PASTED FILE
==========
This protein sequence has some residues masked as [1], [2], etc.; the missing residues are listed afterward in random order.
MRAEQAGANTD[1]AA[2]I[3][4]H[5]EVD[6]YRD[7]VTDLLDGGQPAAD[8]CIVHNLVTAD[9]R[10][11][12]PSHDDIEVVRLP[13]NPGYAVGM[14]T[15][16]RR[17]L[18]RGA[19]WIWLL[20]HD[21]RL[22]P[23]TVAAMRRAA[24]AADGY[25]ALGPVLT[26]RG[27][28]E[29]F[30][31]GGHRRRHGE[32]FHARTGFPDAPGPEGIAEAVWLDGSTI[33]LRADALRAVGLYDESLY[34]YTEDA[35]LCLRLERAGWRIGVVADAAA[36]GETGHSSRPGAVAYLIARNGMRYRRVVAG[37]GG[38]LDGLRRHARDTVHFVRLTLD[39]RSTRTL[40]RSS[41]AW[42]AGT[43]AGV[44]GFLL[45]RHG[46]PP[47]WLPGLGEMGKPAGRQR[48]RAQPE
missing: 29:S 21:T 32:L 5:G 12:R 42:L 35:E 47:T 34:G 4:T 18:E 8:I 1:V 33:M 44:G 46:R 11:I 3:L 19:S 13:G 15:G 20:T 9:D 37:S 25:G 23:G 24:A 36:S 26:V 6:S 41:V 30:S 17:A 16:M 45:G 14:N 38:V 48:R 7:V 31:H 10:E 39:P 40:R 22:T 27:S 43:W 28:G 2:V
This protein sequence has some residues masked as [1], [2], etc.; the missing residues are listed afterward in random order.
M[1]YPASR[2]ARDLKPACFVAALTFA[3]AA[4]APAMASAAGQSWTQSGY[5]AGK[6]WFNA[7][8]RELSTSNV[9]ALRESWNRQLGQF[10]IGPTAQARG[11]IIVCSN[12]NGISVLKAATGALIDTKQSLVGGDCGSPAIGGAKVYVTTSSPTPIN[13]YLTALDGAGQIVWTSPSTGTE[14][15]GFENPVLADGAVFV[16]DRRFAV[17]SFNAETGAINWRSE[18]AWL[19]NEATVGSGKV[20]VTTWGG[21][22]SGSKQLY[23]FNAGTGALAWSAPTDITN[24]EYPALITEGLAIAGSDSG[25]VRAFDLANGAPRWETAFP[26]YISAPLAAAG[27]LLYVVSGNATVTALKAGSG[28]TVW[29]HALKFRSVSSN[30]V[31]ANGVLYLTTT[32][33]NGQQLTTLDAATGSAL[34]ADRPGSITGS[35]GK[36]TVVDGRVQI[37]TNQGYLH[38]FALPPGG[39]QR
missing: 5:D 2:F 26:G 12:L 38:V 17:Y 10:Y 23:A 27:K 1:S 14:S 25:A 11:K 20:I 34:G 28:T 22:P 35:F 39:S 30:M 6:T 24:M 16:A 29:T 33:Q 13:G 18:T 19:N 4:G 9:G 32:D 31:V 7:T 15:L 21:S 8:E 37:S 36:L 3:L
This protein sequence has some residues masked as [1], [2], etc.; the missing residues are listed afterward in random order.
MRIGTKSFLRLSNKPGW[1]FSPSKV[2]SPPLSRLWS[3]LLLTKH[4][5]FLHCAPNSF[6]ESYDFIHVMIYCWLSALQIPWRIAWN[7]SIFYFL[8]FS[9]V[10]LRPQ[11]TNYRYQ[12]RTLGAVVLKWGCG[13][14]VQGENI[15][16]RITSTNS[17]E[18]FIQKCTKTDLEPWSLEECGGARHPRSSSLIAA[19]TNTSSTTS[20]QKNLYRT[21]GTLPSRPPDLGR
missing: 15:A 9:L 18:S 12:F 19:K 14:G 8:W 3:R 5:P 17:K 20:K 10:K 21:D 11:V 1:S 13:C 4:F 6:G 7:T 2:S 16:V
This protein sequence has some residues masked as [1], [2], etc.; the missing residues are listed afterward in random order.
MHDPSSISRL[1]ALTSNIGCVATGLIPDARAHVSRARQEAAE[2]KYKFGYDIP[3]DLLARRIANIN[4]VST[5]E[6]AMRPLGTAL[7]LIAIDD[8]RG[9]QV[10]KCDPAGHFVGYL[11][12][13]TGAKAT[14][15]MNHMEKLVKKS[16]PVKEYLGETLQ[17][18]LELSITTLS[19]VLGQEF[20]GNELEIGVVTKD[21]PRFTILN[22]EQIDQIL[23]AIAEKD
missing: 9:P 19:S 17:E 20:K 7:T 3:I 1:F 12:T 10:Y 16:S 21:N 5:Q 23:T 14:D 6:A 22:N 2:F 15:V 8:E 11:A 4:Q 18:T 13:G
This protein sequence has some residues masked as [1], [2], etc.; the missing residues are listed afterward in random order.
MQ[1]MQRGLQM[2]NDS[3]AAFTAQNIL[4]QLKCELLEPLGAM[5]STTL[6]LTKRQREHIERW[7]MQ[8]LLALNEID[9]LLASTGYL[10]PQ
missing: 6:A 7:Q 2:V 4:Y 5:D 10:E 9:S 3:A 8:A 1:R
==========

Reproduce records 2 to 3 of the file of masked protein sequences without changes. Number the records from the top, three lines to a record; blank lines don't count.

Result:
This protein sequence has some residues masked as [1], [2], etc.; the missing residues are listed afterward in random order.
M[1]YPASR[2]ARDLKPACFVAALTFA[3]AA[4]APAMASAAGQSWTQSGY[5]AGK[6]WFNA[7][8]RELSTSNV[9]ALRESWNRQLGQF[10]IGPTAQARG[11]IIVCSN[12]NGISVLKAATGALIDTKQSLVGGDCGSPAIGGAKVYVTTSSPTPIN[13]YLTALDGAGQIVWTSPSTGTE[14][15]GFENPVLADGAVFV[16]DRRFAV[17]SFNAETGAINWRSE[18]AWL[19]NEATVGSGKV[20]VTTWGG[21][22]SGSKQLY[23]FNAGTGALAWSAPTDITN[24]EYPALITEGLAIAGSDSG[25]VRAFDLANGAPRWETAFP[26]YISAPLAAAG[27]LLYVVSGNATVTALKAGSG[28]TVW[29]HALKFRSVSSN[30]V[31]ANGVLYLTTT[32][33]NGQQLTTLDAATGSAL[34]ADRPGSITGS[35]GK[36]TVVDGRVQI[37]TNQGYLH[38]FALPPGG[39]QR
missing: 5:D 2:F 26:G 12:L 38:V 17:Y 10:Y 23:A 27:K 1:S 14:S 25:A 11:K 20:I 34:G 28:T 22:P 35:F 39:S 30:M 6:T 24:M 16:A 29:T 33:Q 13:G 18:T 19:N 4:G 9:G 32:D 31:V 7:T 15:L 21:S 8:E 37:S 36:L 3:L
This protein sequence has some residues masked as [1], [2], etc.; the missing residues are listed afterward in random order.
MRIGTKSFLRLSNKPGW[1]FSPSKV[2]SPPLSRLWS[3]LLLTKH[4][5]FLHCAPNSF[6]ESYDFIHVMIYCWLSALQIPWRIAWN[7]SIFYFL[8]FS[9]V[10]LRPQ[11]TNYRYQ[12]RTLGAVVLKWGCG[13][14]VQGENI[15][16]RITSTNS[17]E[18]FIQKCTKTDLEPWSLEECGGARHPRSSSLIAA[19]TNTSSTTS[20]QKNLYRT[21]GTLPSRPPDLGR
missing: 15:A 9:L 18:S 12:F 19:K 14:G 8:W 3:R 5:P 17:K 20:K 10:K 21:D 11:V 1:S 13:C 4:F 6:G 7:T 2:S 16:V